INVESTIGATION OF THE HUMORAL IMMUNE RESPONSES IN SARS-COV-2 INFECTED AND VACCINATED INDIVIDUALS
AuthorZEDAN, HADEEL TAREQ MOHAMMED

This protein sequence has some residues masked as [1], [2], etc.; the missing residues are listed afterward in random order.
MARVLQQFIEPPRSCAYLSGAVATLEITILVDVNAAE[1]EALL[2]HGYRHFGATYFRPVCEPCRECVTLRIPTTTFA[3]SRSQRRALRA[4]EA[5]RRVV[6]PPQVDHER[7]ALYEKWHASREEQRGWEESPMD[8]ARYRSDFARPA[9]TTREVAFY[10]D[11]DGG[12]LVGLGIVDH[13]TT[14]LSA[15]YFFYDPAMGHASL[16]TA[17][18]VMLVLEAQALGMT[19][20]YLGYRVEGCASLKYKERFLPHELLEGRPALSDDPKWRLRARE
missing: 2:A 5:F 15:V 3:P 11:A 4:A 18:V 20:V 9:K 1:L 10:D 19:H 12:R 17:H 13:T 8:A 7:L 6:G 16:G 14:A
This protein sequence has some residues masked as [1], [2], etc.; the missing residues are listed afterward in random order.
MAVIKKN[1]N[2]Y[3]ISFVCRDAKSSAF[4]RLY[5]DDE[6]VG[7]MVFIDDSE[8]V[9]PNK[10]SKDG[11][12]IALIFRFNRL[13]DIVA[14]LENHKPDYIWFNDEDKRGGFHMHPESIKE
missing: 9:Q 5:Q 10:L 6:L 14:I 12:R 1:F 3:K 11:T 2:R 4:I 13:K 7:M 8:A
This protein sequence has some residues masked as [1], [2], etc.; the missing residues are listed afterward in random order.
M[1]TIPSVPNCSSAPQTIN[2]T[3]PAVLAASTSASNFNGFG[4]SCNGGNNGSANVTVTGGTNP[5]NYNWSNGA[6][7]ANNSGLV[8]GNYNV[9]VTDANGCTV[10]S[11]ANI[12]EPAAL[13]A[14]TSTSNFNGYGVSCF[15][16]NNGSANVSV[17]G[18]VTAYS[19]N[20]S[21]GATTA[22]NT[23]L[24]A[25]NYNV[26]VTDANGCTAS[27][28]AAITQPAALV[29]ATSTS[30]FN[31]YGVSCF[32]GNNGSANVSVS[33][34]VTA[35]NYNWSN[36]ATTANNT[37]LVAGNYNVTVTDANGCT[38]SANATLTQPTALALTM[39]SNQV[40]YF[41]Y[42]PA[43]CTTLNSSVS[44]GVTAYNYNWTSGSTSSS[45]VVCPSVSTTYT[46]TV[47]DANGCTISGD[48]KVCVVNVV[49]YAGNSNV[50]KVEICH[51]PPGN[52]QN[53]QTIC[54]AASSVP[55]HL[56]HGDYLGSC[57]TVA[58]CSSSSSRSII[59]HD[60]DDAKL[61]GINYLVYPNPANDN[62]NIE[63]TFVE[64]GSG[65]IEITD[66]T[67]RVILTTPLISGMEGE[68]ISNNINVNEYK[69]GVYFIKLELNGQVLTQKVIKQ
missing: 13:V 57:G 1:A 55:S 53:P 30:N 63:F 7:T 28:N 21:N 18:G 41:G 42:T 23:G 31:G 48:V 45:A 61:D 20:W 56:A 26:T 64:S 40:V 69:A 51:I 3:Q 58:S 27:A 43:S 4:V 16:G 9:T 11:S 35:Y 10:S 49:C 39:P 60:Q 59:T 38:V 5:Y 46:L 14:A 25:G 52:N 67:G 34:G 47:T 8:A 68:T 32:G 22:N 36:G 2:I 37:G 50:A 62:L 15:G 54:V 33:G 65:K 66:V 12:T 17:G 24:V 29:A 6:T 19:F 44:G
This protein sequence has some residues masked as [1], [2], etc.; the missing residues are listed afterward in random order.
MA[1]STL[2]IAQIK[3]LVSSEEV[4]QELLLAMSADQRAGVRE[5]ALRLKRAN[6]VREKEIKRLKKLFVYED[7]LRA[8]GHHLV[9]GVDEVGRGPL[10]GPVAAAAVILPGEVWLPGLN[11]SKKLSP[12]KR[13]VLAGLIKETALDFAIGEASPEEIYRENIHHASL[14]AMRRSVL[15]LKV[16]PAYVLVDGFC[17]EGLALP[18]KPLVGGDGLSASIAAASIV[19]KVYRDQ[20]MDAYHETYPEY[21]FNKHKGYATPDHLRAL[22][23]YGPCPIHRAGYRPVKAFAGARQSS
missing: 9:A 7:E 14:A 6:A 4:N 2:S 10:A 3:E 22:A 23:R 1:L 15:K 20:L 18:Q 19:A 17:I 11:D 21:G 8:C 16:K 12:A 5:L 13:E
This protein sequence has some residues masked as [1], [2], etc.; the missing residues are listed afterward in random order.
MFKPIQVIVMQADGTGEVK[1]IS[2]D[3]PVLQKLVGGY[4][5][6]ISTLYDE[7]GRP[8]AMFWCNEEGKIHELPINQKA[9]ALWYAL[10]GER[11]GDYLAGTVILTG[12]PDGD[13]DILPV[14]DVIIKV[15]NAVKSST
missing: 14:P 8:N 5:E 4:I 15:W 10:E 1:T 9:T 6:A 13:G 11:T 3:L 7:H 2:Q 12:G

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Background: Protective and lasting immunity to viral infections or vaccines are usually achieved through the combined actions of both cellular and humoral immune responses. Although there exists clear evidence supporting the importance of neutralizing antibodies (NAbs) in conferring protection in SARS-CoV-2 infected and vaccinated individuals, these NAbs responses wane rapidly over time and appear to be less effective against the new SARS-CoV-2 variants. In that case and given the myriad roles of antibodies, it can be presumed that antibodies could also mediate protection against SARS-CoV-2 via effector mechanisms such as antibody-dependent cellular cytotoxicity (ADCC), providing new correlates of protective immunity. Objectives: This project aims to investigate and characterize the humoral immune responses in previously infected SARS-CoV-2 patients and COVID-19 vaccinated individuals to identify the correlates of protective immunity. Methods: First, the performance of nine IgM and IgG ELISA kits, five automated immunoassays, and two surrogate virus neutralization tests (sVNT) was assessed using a wide range of sera samples collected from previously infected and vaccinated individuals. Then, humoral responses, including binding and NAbs, and ADCC activity against different SARS-CoV-2 antigens were characterized for a selected group of sera samples (n=90 from infected; n=77 from vaccinated individuals). Results: We observed a heterogeneous assay performance for IgM serological assays, whereas IgG assays targeting the SARS-CoV-2 spike (S) protein showed a good to excellent overall performance. Both sVNTs targeting the SARS-CoV-2 receptor binding domain (RBD) demonstrated excellent performance and correlation with the pseudovirus neutralization reference test. These results suggest that that these assays could serve as robust platforms for reliable and high-throughput screening of RBDtargeting NAbs. As for ADCC responses, it was shown that ADCC was elicited within the first 10 days post-infection and 30 days post-vaccination after the second dose and remained detectable after two months in both groups. Patients with severe disease had significantly higher ADCC levels against both the S and nucleocapsid (N) proteins than asymptomatic and vaccinated individuals. Notably, no significant difference in the ADCC levels was observed between individuals vaccinated with BNT162b2 and mRNA-1273 vaccines, despite binding antibody and NAbs responses being significantly higher in mRNA-1273-vaccinated individuals. Additionally, there was no significant difference in ADCC levels across the different age groups and between genders. Conclusion: Several commercial immunoassays were identified as reliable assays for the detection of anti-SARS-CoV-2 humoral responses. The extent to which these conventional serology assays correlate with neutralization was shown to depend on the targeted antigen and on the time of sample collection post disease onset. Further, significant Fc?R-binding ADCC response were detected in infected and vaccinated individuals but was more prominent in symptomatic COVID-19 patients, suggesting that ADCC assay could be used to estimate the extra-neutralization activity of antibodies targeting SARS-CoV-2.